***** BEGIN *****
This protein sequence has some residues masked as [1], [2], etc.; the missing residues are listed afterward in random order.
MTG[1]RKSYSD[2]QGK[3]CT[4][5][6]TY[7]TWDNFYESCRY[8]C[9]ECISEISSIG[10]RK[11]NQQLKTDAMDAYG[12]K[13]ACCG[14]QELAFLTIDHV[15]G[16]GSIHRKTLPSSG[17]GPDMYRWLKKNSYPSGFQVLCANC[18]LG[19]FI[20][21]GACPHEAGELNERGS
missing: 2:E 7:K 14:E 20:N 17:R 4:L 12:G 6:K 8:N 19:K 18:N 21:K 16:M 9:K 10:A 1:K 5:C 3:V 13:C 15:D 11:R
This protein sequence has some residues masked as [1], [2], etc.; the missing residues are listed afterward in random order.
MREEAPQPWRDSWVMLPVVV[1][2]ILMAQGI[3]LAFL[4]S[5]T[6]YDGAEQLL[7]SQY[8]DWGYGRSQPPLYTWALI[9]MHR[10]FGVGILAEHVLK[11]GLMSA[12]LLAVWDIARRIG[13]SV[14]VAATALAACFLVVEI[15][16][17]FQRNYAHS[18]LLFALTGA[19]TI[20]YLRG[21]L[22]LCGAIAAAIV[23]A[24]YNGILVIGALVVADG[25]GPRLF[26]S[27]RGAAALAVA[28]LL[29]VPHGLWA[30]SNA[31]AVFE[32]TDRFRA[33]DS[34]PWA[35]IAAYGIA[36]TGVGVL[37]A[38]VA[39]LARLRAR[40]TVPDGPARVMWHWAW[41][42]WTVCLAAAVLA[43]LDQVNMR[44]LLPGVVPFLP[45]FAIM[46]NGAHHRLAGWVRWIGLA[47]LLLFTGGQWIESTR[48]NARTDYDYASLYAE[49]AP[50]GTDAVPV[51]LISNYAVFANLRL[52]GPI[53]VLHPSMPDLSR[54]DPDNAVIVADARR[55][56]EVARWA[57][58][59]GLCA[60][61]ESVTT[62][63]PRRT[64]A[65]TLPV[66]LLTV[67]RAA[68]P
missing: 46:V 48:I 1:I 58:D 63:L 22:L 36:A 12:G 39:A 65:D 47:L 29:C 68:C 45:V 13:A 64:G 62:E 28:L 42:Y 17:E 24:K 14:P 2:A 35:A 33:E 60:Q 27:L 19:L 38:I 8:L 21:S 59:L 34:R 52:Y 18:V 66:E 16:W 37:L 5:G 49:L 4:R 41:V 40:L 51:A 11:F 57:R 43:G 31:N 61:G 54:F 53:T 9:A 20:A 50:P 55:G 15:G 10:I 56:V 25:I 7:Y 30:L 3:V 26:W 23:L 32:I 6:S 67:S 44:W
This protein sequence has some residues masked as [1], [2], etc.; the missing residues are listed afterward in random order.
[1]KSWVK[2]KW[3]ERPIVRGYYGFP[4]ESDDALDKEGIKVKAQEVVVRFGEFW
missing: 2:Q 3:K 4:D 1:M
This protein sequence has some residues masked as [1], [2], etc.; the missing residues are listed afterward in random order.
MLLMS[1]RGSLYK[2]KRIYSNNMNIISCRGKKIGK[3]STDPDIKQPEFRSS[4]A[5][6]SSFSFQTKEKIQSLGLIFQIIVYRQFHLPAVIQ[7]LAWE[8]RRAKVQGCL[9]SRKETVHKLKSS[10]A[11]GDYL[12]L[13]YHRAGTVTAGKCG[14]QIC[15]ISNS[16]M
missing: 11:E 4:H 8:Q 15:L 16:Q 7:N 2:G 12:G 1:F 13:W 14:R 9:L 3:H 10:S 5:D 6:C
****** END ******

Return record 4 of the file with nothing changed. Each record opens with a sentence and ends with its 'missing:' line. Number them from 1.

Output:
This protein sequence has some residues masked as [1], [2], etc.; the missing residues are listed afterward in random order.
MLLMS[1]RGSLYK[2]KRIYSNNMNIISCRGKKIGK[3]STDPDIKQPEFRSS[4]A[5][6]SSFSFQTKEKIQSLGLIFQIIVYRQFHLPAVIQ[7]LAWE[8]RRAKVQGCL[9]SRKETVHKLKSS[10]A[11]GDYL[12]L[13]YHRAGTVTAGKCG[14]QIC[15]ISNS[16]M
missing: 11:E 4:H 8:Q 15:L 16:Q 7:N 2:G 12:G 1:F 13:W 14:R 9:L 3:H 10:S 5:D 6:C